Supported by Professor (Sir) Douglas ‘Pansy’ Wright and the industrial lawyer and Labor politician Clyde Holding, Seelaf and the AMIEU pioneered union involvement in occupational health and safety with the establishment in 1964 of the Trade Union Clinic and Research Centre at Footscray. In 1969 he joined the ACTU advocates Bob Hawke and Ralph Willis to argue the case for equal pay before the Commonwealth Conciliation and Arbitration Commission. Later that year, Seelaf was the key organiser in Hawke’s successful campaign for ACTU president. Principled and incorruptible, Seelaf was in person ebullient and gregarious, and a fair-minded and honourable negotiator. Nevertheless, his style, forged in the hurly-burly and largely masculine world of the meat industry, offended several feminists.

Seelaf had a vision of the good life that extended beyond normal trade-union concerns with wages and conditions. He published original Australian short stories in the AMIEU’s Meat Employees’ Journal and assisted with the publication and distribution of Frank Hardy’s Power Without Glory (1950). He was co-founder (1952) and inaugural chairman of the Australasian Book Society and chairman or secretary of the Melbourne May Day Committee for some twenty years to 1967. The AMIEU brought the arts to workers and their families with a Youth Arts Festival in 1970, and after a submission from the union, the ACTU followed suit. Seelaf encouraged unions to emulate the lively meatworkers’ annual Butchers’ Picnic, and to broaden their concerns to the full life that Marxism extolled and promised.

On 4 April 1938 at Albert Park Seelaf had married with Presbyterian forms Edna McMillan, a rubber worker. He retired as union secretary in 1973, aged 59, to undertake community work at Footscray, and to spend more time with his family. In retirement Seelaf remained a champion of workers’ rights to the good life. His consumerist approach, stressing access to ‘high’ culture, matured to embrace participation, self-development and expression. Focusing his energies on Footscray and the western suburbs, he was a driving force on numerous committees concerned with cultural activities, social development, recreation, education, community relations and the arts. In 1976 he was appointed as the Victorian Trades Hall Council’s arts officer, later filling the same role for the ACTU; he arranged concerts and exhibitions in the workplace and artists-in-residence with unions and businesses.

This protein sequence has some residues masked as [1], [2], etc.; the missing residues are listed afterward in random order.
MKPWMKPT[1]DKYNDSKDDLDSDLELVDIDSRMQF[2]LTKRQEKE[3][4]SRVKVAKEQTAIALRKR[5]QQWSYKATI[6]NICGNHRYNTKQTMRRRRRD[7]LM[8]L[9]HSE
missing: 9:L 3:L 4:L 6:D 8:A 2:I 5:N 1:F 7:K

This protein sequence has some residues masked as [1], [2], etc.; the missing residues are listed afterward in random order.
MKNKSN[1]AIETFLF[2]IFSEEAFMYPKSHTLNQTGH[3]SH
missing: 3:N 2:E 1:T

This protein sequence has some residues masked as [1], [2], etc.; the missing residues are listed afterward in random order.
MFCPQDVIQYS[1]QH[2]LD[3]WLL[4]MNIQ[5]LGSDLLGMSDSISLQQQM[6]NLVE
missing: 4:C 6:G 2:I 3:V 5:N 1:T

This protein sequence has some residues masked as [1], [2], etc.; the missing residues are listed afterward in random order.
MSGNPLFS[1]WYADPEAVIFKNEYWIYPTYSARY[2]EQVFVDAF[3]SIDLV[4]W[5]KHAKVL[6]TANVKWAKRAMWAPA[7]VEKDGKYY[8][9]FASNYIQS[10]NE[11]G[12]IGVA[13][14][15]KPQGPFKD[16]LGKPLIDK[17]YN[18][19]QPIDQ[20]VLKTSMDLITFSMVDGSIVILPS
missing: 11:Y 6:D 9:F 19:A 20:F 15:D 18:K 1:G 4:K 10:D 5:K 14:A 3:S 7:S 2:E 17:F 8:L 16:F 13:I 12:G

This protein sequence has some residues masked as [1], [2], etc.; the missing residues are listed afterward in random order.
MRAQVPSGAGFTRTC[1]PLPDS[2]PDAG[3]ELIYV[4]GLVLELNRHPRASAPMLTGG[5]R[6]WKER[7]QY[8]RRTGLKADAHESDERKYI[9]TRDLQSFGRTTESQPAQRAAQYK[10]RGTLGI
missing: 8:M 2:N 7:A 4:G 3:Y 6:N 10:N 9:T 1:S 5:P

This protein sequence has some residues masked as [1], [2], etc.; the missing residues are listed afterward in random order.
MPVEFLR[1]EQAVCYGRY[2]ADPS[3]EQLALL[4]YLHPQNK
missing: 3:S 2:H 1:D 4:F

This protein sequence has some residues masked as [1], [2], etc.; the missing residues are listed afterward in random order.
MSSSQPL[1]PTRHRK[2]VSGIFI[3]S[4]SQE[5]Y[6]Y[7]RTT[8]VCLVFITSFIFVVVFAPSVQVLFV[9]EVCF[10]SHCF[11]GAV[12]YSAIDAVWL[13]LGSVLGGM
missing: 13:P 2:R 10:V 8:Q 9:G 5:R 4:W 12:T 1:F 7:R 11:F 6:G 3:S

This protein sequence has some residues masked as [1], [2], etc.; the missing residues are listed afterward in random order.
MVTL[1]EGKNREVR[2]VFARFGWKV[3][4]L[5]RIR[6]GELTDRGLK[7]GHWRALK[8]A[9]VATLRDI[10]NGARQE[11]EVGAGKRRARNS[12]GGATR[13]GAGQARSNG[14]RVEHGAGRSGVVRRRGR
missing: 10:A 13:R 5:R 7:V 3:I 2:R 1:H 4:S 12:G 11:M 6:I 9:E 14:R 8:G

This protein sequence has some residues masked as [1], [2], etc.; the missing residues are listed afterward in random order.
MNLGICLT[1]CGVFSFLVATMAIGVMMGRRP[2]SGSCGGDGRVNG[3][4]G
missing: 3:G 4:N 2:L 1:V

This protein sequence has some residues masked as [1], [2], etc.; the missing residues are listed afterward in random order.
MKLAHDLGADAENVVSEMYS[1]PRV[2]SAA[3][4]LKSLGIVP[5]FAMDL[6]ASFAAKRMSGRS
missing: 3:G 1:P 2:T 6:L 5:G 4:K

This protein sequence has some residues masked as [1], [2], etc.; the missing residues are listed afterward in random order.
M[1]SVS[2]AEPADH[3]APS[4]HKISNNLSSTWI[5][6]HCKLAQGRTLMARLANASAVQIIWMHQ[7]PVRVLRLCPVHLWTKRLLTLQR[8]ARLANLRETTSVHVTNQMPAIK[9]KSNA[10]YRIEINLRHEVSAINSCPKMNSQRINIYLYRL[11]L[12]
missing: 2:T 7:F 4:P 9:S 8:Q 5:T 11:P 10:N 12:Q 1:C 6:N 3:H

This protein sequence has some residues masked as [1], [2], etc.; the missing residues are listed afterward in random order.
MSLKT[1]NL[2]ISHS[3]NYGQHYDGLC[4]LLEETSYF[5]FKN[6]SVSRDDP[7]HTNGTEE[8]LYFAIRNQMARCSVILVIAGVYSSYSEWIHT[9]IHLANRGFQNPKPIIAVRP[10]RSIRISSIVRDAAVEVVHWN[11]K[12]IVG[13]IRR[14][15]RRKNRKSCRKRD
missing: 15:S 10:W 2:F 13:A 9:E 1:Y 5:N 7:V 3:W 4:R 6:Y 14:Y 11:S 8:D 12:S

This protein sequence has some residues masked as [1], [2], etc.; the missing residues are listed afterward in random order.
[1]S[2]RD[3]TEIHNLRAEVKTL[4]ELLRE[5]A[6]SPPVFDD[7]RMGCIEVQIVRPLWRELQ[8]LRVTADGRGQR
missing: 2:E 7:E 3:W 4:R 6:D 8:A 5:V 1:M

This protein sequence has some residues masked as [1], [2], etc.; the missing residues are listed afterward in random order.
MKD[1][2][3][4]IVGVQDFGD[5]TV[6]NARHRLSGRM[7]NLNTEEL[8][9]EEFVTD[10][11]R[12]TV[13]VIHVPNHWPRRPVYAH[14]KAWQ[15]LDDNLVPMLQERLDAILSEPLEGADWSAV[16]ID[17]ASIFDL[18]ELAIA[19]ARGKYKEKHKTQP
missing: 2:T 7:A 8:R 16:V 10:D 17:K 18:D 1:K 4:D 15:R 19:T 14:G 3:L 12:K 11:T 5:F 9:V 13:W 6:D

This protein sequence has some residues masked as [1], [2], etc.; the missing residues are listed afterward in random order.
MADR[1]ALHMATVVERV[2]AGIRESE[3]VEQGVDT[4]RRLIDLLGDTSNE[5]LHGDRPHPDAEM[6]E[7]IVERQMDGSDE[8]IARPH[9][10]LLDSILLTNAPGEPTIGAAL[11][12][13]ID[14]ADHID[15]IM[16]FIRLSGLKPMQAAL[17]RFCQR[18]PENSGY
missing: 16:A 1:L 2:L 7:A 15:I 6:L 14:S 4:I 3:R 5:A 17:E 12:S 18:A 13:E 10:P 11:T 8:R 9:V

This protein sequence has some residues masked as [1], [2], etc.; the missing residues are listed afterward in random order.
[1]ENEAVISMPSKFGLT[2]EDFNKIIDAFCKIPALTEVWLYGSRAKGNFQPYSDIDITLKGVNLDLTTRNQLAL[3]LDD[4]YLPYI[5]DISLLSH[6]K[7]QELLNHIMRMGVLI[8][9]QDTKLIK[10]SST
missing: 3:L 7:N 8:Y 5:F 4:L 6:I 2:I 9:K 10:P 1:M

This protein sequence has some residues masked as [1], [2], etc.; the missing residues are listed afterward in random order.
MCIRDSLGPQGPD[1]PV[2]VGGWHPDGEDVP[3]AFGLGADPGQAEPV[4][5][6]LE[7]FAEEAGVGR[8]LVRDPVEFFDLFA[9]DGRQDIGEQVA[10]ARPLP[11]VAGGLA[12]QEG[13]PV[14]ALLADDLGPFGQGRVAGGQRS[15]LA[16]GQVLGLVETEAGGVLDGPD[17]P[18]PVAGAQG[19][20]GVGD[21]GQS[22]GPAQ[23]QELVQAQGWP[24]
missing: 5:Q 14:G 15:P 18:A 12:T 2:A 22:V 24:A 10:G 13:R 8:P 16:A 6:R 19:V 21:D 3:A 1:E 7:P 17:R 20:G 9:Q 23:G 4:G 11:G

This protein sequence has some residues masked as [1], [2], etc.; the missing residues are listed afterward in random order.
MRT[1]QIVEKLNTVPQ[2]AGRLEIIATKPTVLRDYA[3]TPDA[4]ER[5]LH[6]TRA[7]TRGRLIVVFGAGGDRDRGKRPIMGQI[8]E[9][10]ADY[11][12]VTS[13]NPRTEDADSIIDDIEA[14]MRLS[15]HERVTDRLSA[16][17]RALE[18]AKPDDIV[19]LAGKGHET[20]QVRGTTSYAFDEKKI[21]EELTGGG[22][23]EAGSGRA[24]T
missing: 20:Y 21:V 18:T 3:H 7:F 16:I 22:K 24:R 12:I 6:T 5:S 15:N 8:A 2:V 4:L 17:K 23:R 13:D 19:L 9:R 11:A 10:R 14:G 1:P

Appointed AM in 1976, Seelaf was named Footscray Citizen of the Year (1983) and received the Footscray Institute of Technology’s first honorary bachelor of arts (1984). In 1988, terminally ill with cancer, he was honoured at a public dinner that established the George Seelaf Trust to support the arts in Melbourne’s western suburbs. Survived by his wife, Seelaf died on 9 August 1988 in Melbourne and was cremated. Their only child, Anthony, had died in a road accident in Kuwait in 1976. Seelaf’s union hailed him as ‘a comrade who rests easy with his own conscience’. He was the subject of John Hughes’s documentary film Is It Working? (1985) and the radio series ‘Hello, Fellow Slave’ (1994). Portraits are held by the Bendigo Art Gallery (Noel Counihan) and the Victorian Trades Hall Council (Rick Amor). Seelaf Square at the former Angliss meatworks site commemorates him.

Select Bibliography

  • A. E. Davies, The Meat Workers Unite (1974)
  • Z. D’Aprano, Zelda (1977)
  • B. d’Alpuget, Robert J. Hawke (1982)
  • C. Healy (ed), The Lifeblood of Footscray (1986)
  • J. Lack, A History of Footscray (1991)
  • F. Bartak with P. Deery, A Unique Endeavour (2004)
  • Parliamentary Papers (Victoria), 1950-51, vol 2, paper 12, p 89
  • Guardian (Melbourne), 17 June 1965, p 4
  • Age (Melbourne), 11 Aug 1988, p 25, 12 Aug 1988, p 16
  • Mail (Footscray), 17 Aug 1988, pp 1, 3
  • Recorder (Australian Society for the Study of Labor History, Melbourne Branch), no 153, Oct 1988, p 4
  • Australasian Post, 5 Nov 1988, p 53
  • Royal Commission on Communist Party (1949-50), minutes of evidence, vol 34, pp 9026-57 (Supreme Court of Victoria Library)
  • A6119, items 2925-7, 2930, 2937, 3048, Seelaf George (National Archives of Australia)
  • private information and personal knowledge.

Related Entries in NCB Sites

Citation details

John Lack, 'Seelaf, George (1914–1988)', Australian Dictionary of Biography, National Centre of Biography, Australian National University, http://labouraustralia.anu.edu.au/biography/seelaf-george-14878/text26068, accessed 22 November 2017.

© Copyright Labour Australia, 2012